Panorama progress: Venue closed longer than it was ever open

Published 4:43 am Tuesday, January 11, 2022

Panorama Music House, once a popular live music venue in downtown Lake Charles, has a unique distinction of being closed longer than it was open after Hurricane Laura left it severely damaged in August 2020.

Jay Ecker, one of three partners, said Monday that the goal is to open Panorama “in some capacity” by Mardi Gras. Repairs at the historic Broad Street site have been ongoing since June. The front facade, left collapsed by Hurricane Laura, was torn down and replaced with new structural steel and concrete, windows and a partial rooftop bar.

The bathrooms, game room, video poker room and kitchen are all being remodeled, Ecker said. On the second floor, an indoor balcony bar will wrap around a new outdoor rooftop area and a new private event space that was once an apartment/office. The venue will have all new furniture, cameras, TVs and lighting.

“It’s going to be so gratifying to have it open after the amount of time and money we’ve put into it,” Ecker said.

Renovating a historic building isn’t cheap. Frank Randazzo, Panorama co-partner, said repair costs are already “well over $1 million” and could eventually reach $1.5 million. Through it all, he, Ecker and fellow partner Buck Maraist never once considered abandoning the project. The three are also partners at Rikenjaks Brewing Company, the Ryan Street restaurant open since 2016.

“We’re eager to invest into Lake Charles,” Randazzo said. “We feel strongly this is going to be an epicenter. It’s going to revitalize the downtown area. We’re going to give the Lake Charles community something they’ve never seen before.”

Constructing a new building would have been the easier route, but Ecker, Randazzo and Maraist all agreed on renovating the existing site, no matter the obstacles.

“To be able to reuse a building like this that has so much history is worth it, but it’s just a pain,” Ecker said.

Ecker said he, Randazzo and Maraist have worked closely with the Lake Charles Downtown Development Authority during the rebuilding. Some concepts that seemed like good ideas on paper quickly became impractical under modern construction, he said.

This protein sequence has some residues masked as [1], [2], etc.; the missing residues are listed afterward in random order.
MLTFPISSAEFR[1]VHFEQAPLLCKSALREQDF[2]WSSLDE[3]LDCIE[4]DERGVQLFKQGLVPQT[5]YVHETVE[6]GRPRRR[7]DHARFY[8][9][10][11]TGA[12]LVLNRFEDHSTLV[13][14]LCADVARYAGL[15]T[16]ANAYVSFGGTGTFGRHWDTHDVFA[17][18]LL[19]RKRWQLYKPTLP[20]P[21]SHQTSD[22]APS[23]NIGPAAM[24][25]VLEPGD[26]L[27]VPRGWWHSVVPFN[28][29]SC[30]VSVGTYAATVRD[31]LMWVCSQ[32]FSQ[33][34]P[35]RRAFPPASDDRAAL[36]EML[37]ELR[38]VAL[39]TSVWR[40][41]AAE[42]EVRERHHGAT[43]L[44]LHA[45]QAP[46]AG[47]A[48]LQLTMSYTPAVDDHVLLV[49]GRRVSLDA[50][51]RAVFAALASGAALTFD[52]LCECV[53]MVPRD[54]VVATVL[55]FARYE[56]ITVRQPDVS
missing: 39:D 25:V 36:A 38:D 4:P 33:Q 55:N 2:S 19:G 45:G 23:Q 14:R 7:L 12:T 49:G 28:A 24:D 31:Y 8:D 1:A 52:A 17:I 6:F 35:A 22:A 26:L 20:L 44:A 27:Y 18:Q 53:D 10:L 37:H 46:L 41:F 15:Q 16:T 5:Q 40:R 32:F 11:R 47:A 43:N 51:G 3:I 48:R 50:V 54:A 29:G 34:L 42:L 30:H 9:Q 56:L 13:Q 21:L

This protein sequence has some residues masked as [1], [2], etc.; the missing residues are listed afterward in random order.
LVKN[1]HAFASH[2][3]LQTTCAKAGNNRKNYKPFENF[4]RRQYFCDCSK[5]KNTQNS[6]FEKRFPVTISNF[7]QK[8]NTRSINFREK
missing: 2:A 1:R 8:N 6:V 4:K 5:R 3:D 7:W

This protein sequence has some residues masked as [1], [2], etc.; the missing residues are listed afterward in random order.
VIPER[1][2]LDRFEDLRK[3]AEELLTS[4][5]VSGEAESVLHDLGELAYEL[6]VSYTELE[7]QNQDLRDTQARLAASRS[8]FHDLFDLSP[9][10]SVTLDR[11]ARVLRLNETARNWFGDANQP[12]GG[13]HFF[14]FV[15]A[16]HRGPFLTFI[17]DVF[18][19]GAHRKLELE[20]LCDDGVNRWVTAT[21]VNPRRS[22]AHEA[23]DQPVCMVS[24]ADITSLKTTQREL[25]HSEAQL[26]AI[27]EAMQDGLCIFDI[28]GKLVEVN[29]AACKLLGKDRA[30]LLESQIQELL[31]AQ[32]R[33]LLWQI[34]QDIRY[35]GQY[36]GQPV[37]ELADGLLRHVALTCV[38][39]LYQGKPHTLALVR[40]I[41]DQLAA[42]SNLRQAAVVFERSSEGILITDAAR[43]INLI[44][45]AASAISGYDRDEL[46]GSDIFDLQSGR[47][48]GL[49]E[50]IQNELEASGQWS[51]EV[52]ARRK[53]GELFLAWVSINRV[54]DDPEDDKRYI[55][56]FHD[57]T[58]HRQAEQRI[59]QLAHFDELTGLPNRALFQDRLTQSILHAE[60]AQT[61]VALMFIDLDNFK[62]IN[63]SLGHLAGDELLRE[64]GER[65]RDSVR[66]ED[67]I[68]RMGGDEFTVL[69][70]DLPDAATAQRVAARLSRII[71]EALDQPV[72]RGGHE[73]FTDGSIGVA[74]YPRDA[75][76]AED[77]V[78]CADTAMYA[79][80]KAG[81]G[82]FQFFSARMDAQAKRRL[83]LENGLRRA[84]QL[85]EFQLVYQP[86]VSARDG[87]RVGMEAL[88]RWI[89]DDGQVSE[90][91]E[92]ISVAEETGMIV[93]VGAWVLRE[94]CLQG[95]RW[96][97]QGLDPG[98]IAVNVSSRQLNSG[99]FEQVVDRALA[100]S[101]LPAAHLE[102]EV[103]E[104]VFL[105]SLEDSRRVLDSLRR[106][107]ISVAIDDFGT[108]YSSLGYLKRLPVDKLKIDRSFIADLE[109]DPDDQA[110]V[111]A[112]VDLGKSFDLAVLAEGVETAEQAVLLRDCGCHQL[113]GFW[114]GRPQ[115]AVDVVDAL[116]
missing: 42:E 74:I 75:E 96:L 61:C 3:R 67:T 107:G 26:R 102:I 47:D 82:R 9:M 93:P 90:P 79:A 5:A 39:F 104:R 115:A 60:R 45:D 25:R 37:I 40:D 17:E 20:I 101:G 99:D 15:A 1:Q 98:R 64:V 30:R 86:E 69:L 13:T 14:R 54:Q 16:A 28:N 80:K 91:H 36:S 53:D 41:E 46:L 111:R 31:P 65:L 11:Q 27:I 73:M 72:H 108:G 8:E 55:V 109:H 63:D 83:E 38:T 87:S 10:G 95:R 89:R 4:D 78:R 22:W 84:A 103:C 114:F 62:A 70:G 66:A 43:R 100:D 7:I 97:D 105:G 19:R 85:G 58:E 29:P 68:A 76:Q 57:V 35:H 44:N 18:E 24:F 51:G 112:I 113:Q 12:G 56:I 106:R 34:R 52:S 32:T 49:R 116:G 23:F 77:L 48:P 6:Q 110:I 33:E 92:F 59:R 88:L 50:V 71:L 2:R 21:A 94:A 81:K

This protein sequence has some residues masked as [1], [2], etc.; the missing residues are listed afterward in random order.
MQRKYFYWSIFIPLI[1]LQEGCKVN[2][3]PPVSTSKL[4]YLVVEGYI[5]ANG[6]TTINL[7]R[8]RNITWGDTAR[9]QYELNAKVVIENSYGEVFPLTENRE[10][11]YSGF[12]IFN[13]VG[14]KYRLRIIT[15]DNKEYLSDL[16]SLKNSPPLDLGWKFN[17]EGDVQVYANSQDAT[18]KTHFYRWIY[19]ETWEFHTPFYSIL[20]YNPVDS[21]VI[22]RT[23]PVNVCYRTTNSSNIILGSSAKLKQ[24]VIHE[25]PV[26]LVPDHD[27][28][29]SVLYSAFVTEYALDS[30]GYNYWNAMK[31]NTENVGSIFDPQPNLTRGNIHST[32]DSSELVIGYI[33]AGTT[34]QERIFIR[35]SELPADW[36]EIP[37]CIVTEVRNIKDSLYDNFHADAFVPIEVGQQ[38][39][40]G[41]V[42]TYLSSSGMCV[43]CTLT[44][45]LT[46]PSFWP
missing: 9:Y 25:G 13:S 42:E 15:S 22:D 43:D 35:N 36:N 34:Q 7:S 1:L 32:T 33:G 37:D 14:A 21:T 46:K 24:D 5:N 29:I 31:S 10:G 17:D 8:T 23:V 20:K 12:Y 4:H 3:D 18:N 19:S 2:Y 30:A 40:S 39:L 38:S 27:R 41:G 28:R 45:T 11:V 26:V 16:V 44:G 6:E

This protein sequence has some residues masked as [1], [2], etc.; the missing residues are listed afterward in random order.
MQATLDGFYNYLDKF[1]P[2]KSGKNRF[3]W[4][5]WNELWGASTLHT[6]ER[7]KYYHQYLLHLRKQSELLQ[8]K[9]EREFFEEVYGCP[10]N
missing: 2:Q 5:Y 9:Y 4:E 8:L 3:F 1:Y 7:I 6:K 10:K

“That back-and-forth has been essential,” he said. “If we didn’t have that, we would be further behind.”

Renovating Panorama hasn’t been without delays, Randazzo said. While fabricating steel for the front of the building, crews discovered that the upstairs area was resting on a brick ledger. It took two months to decide the best solution of erecting and capping a false wall.

“When you uncover something to fix a problem, you often uncover more problems,” he said.

The renovations also required a sprinkler system to be installed. The discovery of a hidden attic area delayed that work by a month, Randazzo said.

What remains of the historic Panorama sign that was displayed in front of the building now hangs on a wall next to the stage. Ecker said they had to get the sign out of the dumpster three times, despite telling mitigation crews to not throw it away. He said a replica sign for the front of the building will be constructed with modern materials, including LED lights.

Both Ecker and Randazzo spoke of a supernatural presence at the building. Ecker recalled strange occurrences when he ran the old Rikenjaks at the same location from 2001-2003.

“There’s definitely a ghost in this building,” Randazzo said. “Stuff has been moved around.”

Randazzo said he is confident Panorama will be a popular destination once it reopens.

“We get messages constantly on social media asking when we are opening,” he said.

Panorama opened around Mardi Gras of 2019. Randazzo said the venue was starting to earn a reputation as regional destination for food and live music when the COVID-19 pandemic arrived in early 2020. The business “limped along during COVID-19 shutdowns” before Hurricane Laura forced it to close for renovation, he said.

Since Hurricanes Laura and Delta, Ecker said downtown Lake Charles has been starving for live music.

“If you really look at the linchpin this place is for downtown, there’s not much live music,” he said. “As far as having a scene, we have to be back and attract more.”

Randazzo said he is eager to reopen Panorama and restore live music in the downtown district. Ecker said they are lucky to be under construction because some businesses have remained untouched since the hurricanes.

Reopening a revamped Panorama will be worth the wait, Ecker said.

“It’s been a long time coming, but it’s really going to be something people will be able to tell that we took the time to do it right,” he said.